BookmarkSubscribeRSS Feed
HortIPM
Calcite | Level 5

I'm having some trouble with some data analysis and would appreciate the assistance of those more skilled than myself.  I have a dataset of population measures over time (1 datapoint each week for 20 weeks).  This is a 2x2 factorial design.  I can easily compare the sum of the data, or data within a sample date; however, i'm having difficulty constructing this with repeated measures in Glimmix (SAS 9.4).  Any assistance or direction where I can find a good reference will be greatly appreciated.  Some example data points are below.  I would include the code I've tried, but at this stage, I believe I may need to redo from start.

 

 

X  Y  T1-T20

1  1  0 0 0 2 3 0 2 3 12 3 3 4 12 8 11 14 19 8 4 6
1  1  0 0 0 1 2 0 1 1 0 4 1 0 4 0 2 6 1 5 1 2
1  1  0 0 0 0 2 4 1 1 5 5 1 3 3 1 9 6 4 0 3 1
1  1  0 0 0 1 0 3 1 4 5 2 6 1 0 5 2 8 3 0 6 1
1  2  0 0 1 1 0 1 1 3 9 5 1 5 6 14 6 11 16 4 9 2
1  2  0 0 0 2 4 1 0 6 3 1 1 5 1 3 0 3 6 0 1 2
1  2  0 0 0 4 2 0 1 6 2 1 0 0 5 1 3 0 0 2 3 0
1  2  0 0 1 0 2 1 0 4 1 0 0 0 7 3 3 6 9 1 3 1
2  1  0 0 0 0 0 5 0 2 1 6 8 1 9 11 0 15 3 6 4 2
2  1  0 0 0 0 0 3 2 6 0 4 0 2 4 0 1 5 8 4 2 4
2  1  0 0 0 0 0 2 1 0 4 2 1 0 0 3 1 2 0 0 1 0
2  1  0 0 0 0 0 0 1 0 2 0 4 2 6 9 3 6 1 2 3 1
2  2  0 0 0 0 2 1 6 1 4 1 6 2 9 0 8 4 12 3 0 6
2  2  0 0 0 0 5 1 0 0 4 2 4 3 6 1 1 0 0 2 1 0
2  2  0 0 0 0 2 0 1 1 3 0 0 1 4 2 2 2 3 1 0 0
2  2  0 0 0 0 0 0 4 0 0 6 7 0 11 0 3 6 0 2 9 2

 

5 REPLIES 5
pau13rown
Lapis Lazuli | Level 10

as you suggest, you may consider summarising the data over time using the sum, you could also consider area under the curve, depending on what the data are. Then you would not need glimmix at all, because you would collapse the repeated measures into a single observation. Your data are interesting though, a lot of 0's, if you take a nonparametric approach there is a question about how to do the interaction for the factorial design, eg:

https://faculty.washington.edu/wobbrock/pubs/chi-11.06.pdf

http://www.sciencedirect.com/science/article/pii/S002210311000034X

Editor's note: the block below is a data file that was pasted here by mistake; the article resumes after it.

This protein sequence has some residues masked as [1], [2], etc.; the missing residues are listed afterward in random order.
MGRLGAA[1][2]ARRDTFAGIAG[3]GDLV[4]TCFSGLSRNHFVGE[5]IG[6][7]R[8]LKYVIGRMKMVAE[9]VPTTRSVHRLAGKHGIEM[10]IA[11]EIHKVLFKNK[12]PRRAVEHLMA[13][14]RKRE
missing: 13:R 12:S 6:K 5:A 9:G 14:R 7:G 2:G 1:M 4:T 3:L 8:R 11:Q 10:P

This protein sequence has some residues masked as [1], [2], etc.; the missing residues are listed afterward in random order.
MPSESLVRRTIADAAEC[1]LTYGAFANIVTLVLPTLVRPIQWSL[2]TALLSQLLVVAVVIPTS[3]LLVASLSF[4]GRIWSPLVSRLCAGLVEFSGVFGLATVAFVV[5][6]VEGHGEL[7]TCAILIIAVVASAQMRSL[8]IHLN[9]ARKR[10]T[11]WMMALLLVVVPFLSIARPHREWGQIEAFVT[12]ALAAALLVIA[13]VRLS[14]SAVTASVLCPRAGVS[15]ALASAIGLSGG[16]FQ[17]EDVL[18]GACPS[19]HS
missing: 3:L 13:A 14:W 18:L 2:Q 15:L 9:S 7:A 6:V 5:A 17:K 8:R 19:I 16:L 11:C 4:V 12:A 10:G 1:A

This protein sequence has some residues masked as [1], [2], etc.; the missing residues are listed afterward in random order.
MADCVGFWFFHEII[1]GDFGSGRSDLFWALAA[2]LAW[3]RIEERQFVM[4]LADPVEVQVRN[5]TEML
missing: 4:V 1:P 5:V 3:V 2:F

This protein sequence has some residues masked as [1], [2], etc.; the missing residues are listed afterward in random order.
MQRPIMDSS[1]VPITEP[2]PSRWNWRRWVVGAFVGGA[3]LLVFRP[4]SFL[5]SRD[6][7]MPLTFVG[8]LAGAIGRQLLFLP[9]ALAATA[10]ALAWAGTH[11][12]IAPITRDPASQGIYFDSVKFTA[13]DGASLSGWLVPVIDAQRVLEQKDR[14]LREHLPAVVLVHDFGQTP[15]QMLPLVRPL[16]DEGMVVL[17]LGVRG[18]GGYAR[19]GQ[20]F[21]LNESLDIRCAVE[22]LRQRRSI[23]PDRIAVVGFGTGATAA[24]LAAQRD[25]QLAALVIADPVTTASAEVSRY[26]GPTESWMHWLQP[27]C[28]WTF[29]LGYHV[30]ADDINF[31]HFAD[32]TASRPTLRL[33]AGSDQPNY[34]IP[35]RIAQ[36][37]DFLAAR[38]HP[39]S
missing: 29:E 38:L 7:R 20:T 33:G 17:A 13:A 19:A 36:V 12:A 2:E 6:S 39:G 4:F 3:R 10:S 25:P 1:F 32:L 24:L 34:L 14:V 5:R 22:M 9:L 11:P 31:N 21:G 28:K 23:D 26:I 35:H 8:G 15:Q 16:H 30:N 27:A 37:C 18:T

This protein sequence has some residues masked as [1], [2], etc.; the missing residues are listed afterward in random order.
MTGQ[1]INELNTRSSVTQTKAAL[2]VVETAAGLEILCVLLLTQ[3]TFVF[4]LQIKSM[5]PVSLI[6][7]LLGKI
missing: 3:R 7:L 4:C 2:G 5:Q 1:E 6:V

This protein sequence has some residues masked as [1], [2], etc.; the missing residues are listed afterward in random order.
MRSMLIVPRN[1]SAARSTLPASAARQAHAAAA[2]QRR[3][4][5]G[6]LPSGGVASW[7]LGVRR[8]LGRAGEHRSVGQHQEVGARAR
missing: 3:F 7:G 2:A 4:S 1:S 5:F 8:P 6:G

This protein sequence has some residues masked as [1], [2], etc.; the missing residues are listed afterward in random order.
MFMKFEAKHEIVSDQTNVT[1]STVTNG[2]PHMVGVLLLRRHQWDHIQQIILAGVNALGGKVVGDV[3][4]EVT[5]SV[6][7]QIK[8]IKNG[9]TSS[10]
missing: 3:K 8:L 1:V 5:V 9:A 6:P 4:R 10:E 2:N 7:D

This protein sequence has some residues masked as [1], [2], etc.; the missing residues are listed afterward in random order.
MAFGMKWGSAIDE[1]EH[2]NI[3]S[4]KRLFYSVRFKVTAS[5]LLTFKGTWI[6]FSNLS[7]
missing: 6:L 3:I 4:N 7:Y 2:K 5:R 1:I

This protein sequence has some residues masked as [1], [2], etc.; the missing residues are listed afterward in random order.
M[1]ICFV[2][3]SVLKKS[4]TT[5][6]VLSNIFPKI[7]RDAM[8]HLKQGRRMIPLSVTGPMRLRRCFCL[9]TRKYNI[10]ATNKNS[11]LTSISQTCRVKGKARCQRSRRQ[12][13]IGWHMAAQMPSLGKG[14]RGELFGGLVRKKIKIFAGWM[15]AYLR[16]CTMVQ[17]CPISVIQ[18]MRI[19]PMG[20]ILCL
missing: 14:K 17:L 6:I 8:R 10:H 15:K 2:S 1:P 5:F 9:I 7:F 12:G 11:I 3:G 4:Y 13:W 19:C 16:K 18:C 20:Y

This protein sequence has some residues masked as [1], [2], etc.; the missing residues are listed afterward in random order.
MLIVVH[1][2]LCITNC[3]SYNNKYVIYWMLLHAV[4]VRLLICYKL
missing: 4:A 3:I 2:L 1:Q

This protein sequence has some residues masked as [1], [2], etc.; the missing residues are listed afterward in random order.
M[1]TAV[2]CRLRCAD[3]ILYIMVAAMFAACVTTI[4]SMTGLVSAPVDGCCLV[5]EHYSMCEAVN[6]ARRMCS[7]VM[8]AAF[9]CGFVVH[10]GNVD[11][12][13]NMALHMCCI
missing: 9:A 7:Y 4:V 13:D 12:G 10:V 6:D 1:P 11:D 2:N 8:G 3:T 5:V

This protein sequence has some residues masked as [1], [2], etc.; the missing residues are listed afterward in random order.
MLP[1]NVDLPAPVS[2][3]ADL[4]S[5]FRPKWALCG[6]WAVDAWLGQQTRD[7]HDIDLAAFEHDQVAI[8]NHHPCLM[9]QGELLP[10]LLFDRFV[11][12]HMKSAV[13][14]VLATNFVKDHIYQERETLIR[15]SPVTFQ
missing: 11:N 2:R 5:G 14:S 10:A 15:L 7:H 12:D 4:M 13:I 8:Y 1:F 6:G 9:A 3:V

either way, your data may be more simple than you realise (if you analyse a summary statistic) or more complicated than you realise (if the data are nonparametric eg ranks)?

HortIPM
Calcite | Level 5
Thank you for your response.

The data points for this are insect population numbers within the experimental unit measured on a weekly basis. My general impression is that analyzing the sum at the end of the study period (20 weeks) gives me the output i need. I would appreciate your thoughts, however. In previous work I’ve used the sum, but I would like to increase my understanding for future reference.


pau13rown
Lapis Lazuli | Level 10

'numbers' or counts tends to suggest poisson regression, or negative binomial regression, and that might lead you to proc nlmixed (i tend to use nlmixed over glimmix). It might depend on how far apart the timepoints are, maybe you want analyse the max instead of the sum if the timepoints are in quick succession so the time period is easily characterised by a single value and there is no interest in the time trend. There is a temptation to simplify things here

 

edit: i notice you said weekly observations, 20 weeks total, thus max or sum may seem reasonable. If there is some precedent in the literature though i'd use it to preempt any query from a reviewer

HortIPM
Calcite | Level 5
Thanks again for your quick responses. Using sum is fairly standard for insect population data (at least in my branch of work, there’s no accounting for ecologists) I’m curious however if there’s a better way to compare effects than looking at that. Randomly distributed insect populations give a Poisson distribution and aggregated gives a negative binomial distribution (this particular insect would be random). I’m not familiar with nlmixed, and will have to do some reading. If you have a suggestion for a direction, it would be much appreciated.
pau13rown
Lapis Lazuli | Level 10

it seems to me you have the right approach [edit: using sum], although you don't need glimmix (or nlmixed), i guess you'd use proc genmod, and if you decide to include the repeated measures you can do a GEE model with the 'repeated' statement. Re gee modelling, this is not the best example, but the first suggestion in a google search, shows gee modelling for longitudinal count data, a little analogous to what you have with (i think) fixed timepoints: http://journals.sagepub.com/doi/pdf/10.1177/1094428104263672

sas-innovate-2024.png

Available on demand!

Missed SAS Innovate Las Vegas? Watch all the action for free! View the keynotes, general sessions and 22 breakouts on demand.

 

Register now!

What is ANOVA?

ANOVA, or Analysis Of Variance, is used to compare the averages or means of two or more populations to better understand how they differ. Watch this tutorial for more.

Find more tutorials on the SAS Users YouTube channel.

Discussion stats
  • 5 replies
  • 1370 views
  • 0 likes
  • 2 in conversation